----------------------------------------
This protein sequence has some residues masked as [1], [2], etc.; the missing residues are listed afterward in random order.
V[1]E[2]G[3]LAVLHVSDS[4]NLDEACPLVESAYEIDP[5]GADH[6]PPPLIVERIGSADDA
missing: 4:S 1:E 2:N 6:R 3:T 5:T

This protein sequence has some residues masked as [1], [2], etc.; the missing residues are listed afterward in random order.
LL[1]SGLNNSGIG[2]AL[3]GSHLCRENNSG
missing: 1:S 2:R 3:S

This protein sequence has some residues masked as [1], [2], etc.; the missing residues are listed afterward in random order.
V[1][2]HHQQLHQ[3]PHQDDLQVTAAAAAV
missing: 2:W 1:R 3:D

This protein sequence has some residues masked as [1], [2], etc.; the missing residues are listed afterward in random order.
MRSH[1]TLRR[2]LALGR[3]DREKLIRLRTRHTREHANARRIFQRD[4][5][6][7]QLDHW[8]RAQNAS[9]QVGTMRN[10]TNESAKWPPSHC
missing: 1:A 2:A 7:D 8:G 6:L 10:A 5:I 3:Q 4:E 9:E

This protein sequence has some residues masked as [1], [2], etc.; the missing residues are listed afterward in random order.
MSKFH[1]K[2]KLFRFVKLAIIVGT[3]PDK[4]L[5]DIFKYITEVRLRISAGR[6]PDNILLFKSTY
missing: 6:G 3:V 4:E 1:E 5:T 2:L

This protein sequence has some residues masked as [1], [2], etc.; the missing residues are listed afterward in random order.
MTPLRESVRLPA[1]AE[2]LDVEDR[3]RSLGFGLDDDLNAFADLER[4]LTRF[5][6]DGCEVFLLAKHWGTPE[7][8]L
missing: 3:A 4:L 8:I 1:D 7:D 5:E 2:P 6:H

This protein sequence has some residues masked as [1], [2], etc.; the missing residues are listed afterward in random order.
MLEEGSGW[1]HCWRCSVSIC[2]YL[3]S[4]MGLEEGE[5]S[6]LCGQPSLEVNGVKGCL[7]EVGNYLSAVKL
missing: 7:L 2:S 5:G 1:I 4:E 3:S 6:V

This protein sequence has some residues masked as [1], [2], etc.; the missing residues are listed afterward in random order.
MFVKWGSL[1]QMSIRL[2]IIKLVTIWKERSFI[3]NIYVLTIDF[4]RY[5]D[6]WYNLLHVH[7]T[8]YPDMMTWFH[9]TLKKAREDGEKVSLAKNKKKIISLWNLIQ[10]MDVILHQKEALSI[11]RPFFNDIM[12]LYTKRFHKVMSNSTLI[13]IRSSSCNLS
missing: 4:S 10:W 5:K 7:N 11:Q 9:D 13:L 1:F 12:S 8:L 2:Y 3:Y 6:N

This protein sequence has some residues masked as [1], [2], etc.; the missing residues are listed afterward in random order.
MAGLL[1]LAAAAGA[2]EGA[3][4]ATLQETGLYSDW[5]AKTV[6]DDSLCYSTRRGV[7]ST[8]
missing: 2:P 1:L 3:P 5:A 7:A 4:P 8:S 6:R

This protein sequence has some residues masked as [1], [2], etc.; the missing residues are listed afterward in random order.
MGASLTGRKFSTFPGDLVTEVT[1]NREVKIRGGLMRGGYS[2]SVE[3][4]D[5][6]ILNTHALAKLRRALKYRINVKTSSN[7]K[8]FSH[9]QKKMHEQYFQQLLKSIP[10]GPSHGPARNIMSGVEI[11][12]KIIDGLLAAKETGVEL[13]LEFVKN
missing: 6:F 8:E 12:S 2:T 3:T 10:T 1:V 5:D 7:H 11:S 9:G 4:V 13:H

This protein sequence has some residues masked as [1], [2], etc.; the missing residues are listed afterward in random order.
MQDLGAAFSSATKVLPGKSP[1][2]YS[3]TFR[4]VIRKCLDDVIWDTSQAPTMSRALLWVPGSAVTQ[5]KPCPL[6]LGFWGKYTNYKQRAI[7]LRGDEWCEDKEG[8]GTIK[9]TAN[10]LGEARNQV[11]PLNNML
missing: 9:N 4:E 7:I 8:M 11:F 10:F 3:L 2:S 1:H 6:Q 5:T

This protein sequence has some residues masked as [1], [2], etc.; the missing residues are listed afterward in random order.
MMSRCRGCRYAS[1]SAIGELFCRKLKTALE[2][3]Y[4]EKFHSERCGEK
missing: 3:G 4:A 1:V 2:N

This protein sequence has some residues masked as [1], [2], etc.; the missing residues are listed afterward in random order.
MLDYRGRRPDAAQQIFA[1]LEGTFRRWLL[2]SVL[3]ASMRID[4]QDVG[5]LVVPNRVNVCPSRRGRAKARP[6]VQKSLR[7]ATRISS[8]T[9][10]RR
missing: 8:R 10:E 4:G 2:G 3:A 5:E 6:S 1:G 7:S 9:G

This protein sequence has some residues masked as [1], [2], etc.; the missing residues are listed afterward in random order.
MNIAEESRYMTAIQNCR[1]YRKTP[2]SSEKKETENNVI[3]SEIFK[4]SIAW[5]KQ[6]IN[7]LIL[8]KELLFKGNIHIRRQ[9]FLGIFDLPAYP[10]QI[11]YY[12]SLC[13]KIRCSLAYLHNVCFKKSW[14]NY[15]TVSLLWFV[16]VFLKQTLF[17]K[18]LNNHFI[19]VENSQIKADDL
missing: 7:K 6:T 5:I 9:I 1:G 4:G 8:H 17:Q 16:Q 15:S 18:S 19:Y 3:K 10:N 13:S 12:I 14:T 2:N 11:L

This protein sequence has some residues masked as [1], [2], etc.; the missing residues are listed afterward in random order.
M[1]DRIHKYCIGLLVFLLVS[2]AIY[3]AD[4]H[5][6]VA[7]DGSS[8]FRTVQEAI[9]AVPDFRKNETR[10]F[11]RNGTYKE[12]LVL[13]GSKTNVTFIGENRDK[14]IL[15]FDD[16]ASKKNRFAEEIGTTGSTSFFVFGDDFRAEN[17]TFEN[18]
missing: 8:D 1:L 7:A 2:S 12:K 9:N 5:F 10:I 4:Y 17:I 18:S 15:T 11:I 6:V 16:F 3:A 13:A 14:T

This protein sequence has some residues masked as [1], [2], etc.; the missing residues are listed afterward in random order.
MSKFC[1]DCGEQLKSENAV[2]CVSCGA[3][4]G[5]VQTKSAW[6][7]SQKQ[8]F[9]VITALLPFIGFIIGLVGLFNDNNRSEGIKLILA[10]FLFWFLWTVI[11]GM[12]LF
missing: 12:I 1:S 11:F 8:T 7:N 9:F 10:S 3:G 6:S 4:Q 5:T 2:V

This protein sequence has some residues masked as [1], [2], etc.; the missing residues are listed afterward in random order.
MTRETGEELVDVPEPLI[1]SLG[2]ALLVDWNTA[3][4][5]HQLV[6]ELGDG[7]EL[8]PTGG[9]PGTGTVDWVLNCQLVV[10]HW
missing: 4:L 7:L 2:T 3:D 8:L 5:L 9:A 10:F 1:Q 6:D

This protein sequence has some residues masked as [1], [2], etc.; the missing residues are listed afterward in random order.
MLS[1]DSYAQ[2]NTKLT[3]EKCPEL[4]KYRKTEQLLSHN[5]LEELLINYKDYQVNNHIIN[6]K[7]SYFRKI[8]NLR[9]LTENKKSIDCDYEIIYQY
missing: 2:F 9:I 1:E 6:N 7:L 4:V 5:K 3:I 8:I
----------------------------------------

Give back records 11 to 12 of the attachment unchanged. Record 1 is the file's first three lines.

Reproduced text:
This protein sequence has some residues masked as [1], [2], etc.; the missing residues are listed afterward in random order.
MQDLGAAFSSATKVLPGKSP[1][2]YS[3]TFR[4]VIRKCLDDVIWDTSQAPTMSRALLWVPGSAVTQ[5]KPCPL[6]LGFWGKYTNYKQRAI[7]LRGDEWCEDKEG[8]GTIK[9]TAN[10]LGEARNQV[11]PLNNML
missing: 9:N 4:E 7:I 8:M 11:F 10:F 3:L 2:S 1:H 6:Q 5:T

This protein sequence has some residues masked as [1], [2], etc.; the missing residues are listed afterward in random order.
MMSRCRGCRYAS[1]SAIGELFCRKLKTALE[2][3]Y[4]EKFHSERCGEK
missing: 3:G 4:A 1:V 2:N